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I need to solve for variables $u$ and $v$ in this system of equations:

$(x+u)^2+(y+v)^2=1$

$u^2+v^2=k$

How do I isolate $u$ and $v$ to get them both in terms of $x$, $y$, and $k$?

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    $\begingroup$ $u =\sqrt{ k - v^2}$. From there, substitution is your best bet. $\endgroup$
    – Kaynex
    May 16, 2017 at 2:43
  • $\begingroup$ Why did you delete then repost what's essentially the same question? The hint in my previous comment still stands as written: subtract the two equations and you get a linear equation in $u,v\,$. Use it to eliminate one of the variables, then substitute in either equation and solve the quadratic in the other variable. $\endgroup$
    – dxiv
    May 16, 2017 at 2:45
  • $\begingroup$ @dxiv. I didn't know what I was asking before. I cleaned it up a little. I'll try doing some substitution methods but I'm having difficulty so far. $\endgroup$
    – name
    May 16, 2017 at 2:48
  • $\begingroup$ @dxiv: my answer to this one sounds very close to what you suggested, though a slightly different way to express it. Great minds think alike. $\endgroup$ May 16, 2017 at 2:49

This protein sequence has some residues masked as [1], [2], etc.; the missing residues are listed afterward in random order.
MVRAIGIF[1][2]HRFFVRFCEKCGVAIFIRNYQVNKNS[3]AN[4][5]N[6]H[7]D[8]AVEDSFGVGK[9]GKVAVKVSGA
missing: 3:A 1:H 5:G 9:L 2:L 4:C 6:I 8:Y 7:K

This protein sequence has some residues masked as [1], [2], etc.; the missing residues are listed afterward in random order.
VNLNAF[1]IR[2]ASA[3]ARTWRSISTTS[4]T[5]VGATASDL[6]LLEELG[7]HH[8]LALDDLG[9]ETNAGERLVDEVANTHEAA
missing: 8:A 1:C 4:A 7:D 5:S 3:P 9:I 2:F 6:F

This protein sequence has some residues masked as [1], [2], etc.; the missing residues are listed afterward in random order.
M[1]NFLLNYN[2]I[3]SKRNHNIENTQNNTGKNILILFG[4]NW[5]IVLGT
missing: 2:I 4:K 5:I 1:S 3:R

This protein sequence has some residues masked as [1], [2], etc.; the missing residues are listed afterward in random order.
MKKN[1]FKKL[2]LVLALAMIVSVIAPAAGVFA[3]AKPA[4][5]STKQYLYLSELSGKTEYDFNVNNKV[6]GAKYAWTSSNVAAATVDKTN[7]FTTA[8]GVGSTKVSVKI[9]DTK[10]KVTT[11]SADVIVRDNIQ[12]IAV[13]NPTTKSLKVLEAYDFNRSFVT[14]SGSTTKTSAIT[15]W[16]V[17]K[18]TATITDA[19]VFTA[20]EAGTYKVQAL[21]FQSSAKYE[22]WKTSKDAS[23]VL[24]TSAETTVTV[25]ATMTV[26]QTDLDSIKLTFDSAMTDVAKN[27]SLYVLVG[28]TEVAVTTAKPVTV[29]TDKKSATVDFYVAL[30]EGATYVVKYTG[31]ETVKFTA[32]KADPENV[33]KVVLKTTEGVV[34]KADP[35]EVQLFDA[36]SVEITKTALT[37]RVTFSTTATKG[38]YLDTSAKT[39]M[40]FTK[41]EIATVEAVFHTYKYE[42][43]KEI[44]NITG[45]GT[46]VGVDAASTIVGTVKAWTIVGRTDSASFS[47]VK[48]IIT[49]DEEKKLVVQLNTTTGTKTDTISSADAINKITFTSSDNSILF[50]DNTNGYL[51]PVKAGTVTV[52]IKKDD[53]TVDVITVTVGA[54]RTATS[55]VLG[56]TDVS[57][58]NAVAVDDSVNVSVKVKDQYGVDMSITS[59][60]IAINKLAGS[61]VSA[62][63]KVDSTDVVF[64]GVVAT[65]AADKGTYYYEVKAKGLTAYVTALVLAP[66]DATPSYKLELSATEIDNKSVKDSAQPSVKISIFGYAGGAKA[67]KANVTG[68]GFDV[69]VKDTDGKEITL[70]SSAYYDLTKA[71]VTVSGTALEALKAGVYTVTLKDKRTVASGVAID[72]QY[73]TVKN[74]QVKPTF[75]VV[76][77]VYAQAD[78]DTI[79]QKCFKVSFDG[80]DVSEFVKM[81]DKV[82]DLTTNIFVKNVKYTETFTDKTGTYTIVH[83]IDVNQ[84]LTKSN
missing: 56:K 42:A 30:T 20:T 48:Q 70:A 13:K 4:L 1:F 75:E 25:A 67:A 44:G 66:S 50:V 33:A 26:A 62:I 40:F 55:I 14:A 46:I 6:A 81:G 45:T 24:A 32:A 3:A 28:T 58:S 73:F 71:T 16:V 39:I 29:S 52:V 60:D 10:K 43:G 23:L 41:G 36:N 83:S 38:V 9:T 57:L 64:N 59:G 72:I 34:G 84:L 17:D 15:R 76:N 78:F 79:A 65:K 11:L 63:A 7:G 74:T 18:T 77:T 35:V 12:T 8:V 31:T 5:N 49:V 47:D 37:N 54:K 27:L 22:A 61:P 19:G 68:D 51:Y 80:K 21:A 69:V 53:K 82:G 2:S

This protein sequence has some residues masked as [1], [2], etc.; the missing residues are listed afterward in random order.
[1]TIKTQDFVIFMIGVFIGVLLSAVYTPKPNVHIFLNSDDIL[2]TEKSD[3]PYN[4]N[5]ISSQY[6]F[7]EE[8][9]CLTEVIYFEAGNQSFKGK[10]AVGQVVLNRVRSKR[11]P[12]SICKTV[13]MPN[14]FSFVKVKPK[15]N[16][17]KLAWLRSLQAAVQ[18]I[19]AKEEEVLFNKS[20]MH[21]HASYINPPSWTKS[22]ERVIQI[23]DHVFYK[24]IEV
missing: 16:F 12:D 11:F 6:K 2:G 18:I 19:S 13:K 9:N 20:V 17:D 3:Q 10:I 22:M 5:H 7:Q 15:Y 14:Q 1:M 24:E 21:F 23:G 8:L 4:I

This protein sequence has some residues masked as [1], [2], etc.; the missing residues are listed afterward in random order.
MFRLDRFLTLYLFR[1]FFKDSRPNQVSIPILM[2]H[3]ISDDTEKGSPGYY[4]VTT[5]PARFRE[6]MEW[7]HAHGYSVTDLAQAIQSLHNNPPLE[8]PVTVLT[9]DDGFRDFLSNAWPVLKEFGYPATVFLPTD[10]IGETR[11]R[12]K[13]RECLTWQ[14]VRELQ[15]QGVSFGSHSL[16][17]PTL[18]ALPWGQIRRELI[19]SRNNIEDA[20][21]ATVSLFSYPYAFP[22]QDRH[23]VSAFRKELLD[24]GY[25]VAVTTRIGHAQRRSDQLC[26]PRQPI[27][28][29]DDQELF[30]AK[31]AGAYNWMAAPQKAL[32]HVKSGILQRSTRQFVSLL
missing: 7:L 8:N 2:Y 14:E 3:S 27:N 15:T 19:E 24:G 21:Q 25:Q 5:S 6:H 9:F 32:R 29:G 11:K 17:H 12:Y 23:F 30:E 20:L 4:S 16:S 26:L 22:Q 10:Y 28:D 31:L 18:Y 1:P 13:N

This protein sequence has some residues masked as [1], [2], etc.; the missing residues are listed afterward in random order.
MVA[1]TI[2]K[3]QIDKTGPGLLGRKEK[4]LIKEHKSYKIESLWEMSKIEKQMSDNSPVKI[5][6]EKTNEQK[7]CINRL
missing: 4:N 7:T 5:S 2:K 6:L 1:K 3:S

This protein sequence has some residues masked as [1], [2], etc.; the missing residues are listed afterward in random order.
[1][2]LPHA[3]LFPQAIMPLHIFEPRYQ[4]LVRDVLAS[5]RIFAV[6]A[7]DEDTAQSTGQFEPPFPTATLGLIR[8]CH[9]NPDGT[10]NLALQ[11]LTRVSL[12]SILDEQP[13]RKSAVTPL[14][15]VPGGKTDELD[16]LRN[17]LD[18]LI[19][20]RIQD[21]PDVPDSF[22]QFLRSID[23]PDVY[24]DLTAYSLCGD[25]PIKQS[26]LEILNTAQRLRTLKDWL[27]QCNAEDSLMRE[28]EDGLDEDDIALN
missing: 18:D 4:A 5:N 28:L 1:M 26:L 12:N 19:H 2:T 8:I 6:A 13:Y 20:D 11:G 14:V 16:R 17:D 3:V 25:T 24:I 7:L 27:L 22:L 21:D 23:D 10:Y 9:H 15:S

• $\begingroup$ @RossMillikan Can only hope your answer works out better than my hint ;-) $\endgroup$
    – dxiv
    May 16, 2017 at 2:56

1 Answer 1

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If you expand the squares in the first equation, you can use the second to eliminate the $u^2,v^2$ terms. That leaves you with one linear equation and one quadratic. Solve the first for $u$ and substitute into the second. That gives you a quadratic in $v$ which you can solve, getting two roots. Plug them into the first and get two solutions for $u$. Check them both and you are done.

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  • $\begingroup$ What about the 2xu, 2yv terms? I've even tried to use SymboLab to solve it for me, but no luck $\endgroup$
    – name
    May 16, 2017 at 2:54
  • $\begingroup$ Those are the linear terms left after the quadratic ones disappear. You essentially have $au+bv=c$ or $u=\frac 1a(c-bv)$. Plug that into the second and you have the promised quadratic in $v$. $\endgroup$ May 16, 2017 at 2:59
  • $\begingroup$ It gets more complicated as I do these things. Are you absolutely sure it is as simple as that? $\endgroup$
    – name
    May 16, 2017 at 3:16
  • $\begingroup$ Write it out in detail and see how it goes. Yes, it works like that. $\endgroup$ May 16, 2017 at 3:43

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